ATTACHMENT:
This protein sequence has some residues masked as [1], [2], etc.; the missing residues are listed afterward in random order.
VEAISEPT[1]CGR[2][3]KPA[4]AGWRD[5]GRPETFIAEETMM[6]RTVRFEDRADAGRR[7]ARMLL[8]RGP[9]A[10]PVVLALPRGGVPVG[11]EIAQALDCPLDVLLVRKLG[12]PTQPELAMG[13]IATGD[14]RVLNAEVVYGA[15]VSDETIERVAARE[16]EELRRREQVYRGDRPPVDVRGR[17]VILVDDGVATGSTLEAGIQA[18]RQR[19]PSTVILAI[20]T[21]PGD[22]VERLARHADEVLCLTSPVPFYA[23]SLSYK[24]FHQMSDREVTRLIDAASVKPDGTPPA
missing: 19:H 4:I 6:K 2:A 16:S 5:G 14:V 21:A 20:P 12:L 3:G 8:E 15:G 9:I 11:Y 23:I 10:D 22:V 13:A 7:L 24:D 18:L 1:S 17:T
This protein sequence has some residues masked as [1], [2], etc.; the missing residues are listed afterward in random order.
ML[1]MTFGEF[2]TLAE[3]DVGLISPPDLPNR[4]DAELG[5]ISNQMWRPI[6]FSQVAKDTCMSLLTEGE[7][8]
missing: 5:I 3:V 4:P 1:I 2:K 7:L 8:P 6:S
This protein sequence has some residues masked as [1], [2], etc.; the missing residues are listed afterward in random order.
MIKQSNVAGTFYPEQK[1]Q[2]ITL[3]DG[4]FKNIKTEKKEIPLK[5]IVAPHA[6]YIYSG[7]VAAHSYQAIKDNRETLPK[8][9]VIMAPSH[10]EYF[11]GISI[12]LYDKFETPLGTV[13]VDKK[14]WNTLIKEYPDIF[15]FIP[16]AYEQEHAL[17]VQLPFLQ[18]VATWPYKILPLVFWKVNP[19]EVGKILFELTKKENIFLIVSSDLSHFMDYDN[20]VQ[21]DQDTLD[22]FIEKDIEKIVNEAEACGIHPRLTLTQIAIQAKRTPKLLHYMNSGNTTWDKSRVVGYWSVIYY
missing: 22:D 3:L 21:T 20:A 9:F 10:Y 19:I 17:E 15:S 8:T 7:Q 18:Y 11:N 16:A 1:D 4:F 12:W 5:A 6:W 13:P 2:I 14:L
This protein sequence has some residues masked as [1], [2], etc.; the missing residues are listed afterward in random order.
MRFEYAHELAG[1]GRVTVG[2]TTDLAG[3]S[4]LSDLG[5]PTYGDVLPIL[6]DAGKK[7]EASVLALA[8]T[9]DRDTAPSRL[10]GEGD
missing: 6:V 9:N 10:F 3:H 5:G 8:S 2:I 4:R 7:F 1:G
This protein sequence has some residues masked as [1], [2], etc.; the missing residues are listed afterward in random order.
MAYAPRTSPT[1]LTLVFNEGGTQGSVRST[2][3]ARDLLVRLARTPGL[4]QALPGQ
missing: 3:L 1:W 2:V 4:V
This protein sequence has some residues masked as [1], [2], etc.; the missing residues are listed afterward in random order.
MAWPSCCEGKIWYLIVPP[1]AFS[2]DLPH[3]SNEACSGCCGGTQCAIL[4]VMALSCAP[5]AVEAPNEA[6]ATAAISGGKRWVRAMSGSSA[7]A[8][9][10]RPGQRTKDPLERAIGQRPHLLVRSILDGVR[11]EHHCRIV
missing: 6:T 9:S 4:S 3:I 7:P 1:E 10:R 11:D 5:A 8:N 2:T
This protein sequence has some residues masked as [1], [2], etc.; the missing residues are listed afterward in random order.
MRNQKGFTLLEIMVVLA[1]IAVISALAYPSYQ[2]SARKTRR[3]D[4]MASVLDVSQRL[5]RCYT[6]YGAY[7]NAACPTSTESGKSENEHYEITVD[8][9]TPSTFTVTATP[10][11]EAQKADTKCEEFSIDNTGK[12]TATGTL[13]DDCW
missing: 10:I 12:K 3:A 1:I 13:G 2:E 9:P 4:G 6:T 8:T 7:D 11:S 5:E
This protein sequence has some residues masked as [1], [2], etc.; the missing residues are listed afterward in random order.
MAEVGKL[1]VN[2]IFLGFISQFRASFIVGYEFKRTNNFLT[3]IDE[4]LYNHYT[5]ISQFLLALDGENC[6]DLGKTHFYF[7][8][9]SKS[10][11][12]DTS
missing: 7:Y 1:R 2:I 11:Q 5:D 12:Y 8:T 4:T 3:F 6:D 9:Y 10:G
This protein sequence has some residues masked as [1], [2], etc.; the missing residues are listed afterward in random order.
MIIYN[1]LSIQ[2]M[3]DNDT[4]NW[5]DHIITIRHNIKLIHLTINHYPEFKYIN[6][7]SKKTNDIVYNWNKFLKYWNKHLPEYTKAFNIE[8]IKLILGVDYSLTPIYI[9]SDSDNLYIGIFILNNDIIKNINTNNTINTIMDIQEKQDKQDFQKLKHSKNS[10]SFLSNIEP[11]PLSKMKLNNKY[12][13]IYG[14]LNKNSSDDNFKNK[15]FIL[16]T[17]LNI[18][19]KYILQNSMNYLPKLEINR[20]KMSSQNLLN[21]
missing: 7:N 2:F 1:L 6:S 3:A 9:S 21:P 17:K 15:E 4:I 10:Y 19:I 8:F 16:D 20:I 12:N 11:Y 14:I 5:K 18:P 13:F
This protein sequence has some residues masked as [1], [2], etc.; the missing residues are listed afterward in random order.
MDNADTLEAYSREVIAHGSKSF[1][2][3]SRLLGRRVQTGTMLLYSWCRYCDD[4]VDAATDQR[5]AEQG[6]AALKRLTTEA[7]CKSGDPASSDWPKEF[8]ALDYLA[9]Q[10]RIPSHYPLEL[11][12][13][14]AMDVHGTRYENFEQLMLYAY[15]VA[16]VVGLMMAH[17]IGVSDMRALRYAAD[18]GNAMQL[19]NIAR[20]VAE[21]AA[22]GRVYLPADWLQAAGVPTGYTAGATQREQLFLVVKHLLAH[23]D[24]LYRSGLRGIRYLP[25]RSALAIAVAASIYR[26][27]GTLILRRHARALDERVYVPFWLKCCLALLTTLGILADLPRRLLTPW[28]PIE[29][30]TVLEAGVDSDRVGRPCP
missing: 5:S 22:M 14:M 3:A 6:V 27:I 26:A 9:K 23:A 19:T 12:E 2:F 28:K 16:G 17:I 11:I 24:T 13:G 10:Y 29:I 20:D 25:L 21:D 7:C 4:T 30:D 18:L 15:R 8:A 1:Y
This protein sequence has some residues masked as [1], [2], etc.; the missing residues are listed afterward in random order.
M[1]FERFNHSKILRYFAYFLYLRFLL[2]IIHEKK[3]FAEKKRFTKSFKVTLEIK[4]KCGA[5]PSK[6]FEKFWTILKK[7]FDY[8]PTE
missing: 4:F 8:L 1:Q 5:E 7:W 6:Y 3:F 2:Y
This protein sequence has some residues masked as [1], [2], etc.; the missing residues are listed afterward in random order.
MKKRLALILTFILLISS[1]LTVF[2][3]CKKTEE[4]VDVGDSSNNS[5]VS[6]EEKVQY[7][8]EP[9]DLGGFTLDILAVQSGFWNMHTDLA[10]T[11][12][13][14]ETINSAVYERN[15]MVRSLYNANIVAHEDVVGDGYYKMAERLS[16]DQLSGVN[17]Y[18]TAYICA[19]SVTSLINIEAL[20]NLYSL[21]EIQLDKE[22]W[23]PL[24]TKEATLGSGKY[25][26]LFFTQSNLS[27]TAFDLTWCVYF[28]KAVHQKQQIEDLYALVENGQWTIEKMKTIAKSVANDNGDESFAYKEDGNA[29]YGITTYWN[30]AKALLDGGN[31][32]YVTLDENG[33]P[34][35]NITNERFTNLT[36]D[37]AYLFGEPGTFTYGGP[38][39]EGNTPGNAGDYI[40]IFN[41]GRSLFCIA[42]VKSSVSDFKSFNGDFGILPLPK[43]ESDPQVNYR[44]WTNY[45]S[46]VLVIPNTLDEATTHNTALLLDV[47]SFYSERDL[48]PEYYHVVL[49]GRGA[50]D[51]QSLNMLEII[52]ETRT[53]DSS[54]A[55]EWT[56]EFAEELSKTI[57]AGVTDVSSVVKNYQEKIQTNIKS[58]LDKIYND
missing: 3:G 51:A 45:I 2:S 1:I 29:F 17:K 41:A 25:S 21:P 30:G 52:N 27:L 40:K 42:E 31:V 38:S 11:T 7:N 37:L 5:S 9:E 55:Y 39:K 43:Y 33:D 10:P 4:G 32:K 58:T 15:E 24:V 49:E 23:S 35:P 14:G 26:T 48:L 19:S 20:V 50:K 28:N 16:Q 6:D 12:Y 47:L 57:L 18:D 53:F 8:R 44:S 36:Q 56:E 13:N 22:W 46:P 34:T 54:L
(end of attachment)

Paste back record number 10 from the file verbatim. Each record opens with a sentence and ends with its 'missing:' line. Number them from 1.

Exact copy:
This protein sequence has some residues masked as [1], [2], etc.; the missing residues are listed afterward in random order.
MDNADTLEAYSREVIAHGSKSF[1][2][3]SRLLGRRVQTGTMLLYSWCRYCDD[4]VDAATDQR[5]AEQG[6]AALKRLTTEA[7]CKSGDPASSDWPKEF[8]ALDYLA[9]Q[10]RIPSHYPLEL[11][12][13][14]AMDVHGTRYENFEQLMLYAY[15]VA[16]VVGLMMAH[17]IGVSDMRALRYAAD[18]GNAMQL[19]NIAR[20]VAE[21]AA[22]GRVYLPADWLQAAGVPTGYTAGATQREQLFLVVKHLLAH[23]D[24]LYRSGLRGIRYLP[25]RSALAIAVAASIYR[26][27]GTLILRRHARALDERVYVPFWLKCCLALLTTLGILADLPRRLLTPW[28]PIE[29][30]TVLEAGVDSDRVGRPCP
missing: 5:S 22:M 14:M 3:A 6:V 27:I 26:A 9:K 23:A 19:T 12:E 2:F 28:K 16:G 17:I 11:I 24:T 13:G 10:Y 29:I 20:D 25:L 21:D 7:C 4:T 30:D 18:L 15:R 8:A 1:Y